-- According to a 1996 FBI surveillance tape of suspected U.S. spy James M. Clark, 49, who was arrested in October 1997 with two other 1970s radical leftists, Clark says, while alone in his apartment, "Oh, yes, I think we should. Let's have another"; "I was an agent for a long time for the communists"; and "FBI! You're under arrest."

-- In July, Roy Bruce Smith, 50, was executed in Virginia for killing a police officer in 1988, but he was a busy man in the years before his death, promoting the obsession that he acquired behind bars: that, in the words of his lawyer, "the whole world is being poisoned" by soy products (which cause, for example, diabetes and Parkinson's disease) and that magnesium is the remedy. Accordingly, he ate Rolaids incessantly and requested Epsom salts with his last meal. His lawyer said Smith would also have liked to "disseminate his ideas on cold fusion" for nuclear energy because "he (thought) he (had) found a way to make it happen."

-- Libyan leader Moammar Gadhafi celebrated his 28th year of power in September by once again warning his subjects that Western nations would soon invade their country because of those nations' acute need for Libya's sunshine (for Western solar-energy products), watermelons, camels and camels' milk.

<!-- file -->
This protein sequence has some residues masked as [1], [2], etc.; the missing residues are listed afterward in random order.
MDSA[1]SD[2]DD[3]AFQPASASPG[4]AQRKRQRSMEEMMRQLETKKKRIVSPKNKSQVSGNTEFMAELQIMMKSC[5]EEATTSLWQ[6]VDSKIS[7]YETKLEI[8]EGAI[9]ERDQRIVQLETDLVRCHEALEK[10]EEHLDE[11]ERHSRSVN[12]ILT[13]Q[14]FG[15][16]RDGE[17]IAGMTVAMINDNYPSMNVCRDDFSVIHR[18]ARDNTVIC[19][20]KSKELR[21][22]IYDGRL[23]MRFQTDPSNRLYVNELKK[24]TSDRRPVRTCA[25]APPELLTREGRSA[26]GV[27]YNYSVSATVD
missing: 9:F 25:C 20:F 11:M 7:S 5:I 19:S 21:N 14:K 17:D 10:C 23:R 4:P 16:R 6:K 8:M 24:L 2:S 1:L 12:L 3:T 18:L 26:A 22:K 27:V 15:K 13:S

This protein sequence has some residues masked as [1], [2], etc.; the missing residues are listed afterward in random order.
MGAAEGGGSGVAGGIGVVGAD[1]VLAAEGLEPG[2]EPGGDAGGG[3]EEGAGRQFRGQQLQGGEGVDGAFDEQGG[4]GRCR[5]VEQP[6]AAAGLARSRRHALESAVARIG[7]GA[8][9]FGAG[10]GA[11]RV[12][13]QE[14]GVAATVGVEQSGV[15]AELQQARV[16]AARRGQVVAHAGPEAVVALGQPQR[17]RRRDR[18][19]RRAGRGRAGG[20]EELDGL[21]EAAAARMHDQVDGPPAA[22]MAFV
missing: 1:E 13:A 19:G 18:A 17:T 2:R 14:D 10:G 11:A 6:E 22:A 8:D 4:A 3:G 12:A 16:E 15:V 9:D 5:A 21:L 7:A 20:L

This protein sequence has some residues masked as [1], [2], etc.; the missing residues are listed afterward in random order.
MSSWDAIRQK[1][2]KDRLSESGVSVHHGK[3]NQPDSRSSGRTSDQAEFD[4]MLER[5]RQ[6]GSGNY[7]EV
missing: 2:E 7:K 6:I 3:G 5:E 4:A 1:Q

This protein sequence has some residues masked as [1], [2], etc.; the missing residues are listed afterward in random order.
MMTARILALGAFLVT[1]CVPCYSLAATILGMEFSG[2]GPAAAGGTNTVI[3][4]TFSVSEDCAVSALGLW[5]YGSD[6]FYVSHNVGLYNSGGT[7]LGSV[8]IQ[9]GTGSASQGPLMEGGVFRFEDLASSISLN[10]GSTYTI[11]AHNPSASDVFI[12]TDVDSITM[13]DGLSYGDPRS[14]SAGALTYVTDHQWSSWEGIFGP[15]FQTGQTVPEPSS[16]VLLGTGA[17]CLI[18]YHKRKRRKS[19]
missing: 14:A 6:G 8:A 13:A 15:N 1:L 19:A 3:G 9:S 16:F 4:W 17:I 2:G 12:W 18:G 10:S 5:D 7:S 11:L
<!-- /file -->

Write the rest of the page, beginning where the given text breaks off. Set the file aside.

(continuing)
-- In August, beleaguered Thai prime minister Chavalit Yongchaiyudh, acting on advice from his new fortune-teller, shuffled his cabinet to make it more "5"-friendly. According to Bangkok's The Nation newspaper, Chavalit began to schedule events at 15 minutes past the hour, changed to jersey number 45 on his soccer team, and moved into a new house whose street address is 555. (Also during the summer, the leading drafter of Thailand's new constitution announced himself to be a "6" man who artificially split one of the 335 proposed articles so there would be 336, and who formerly said he was a "9" man, having set up the drafting committee with 99 members.) Chavalit resigned in November.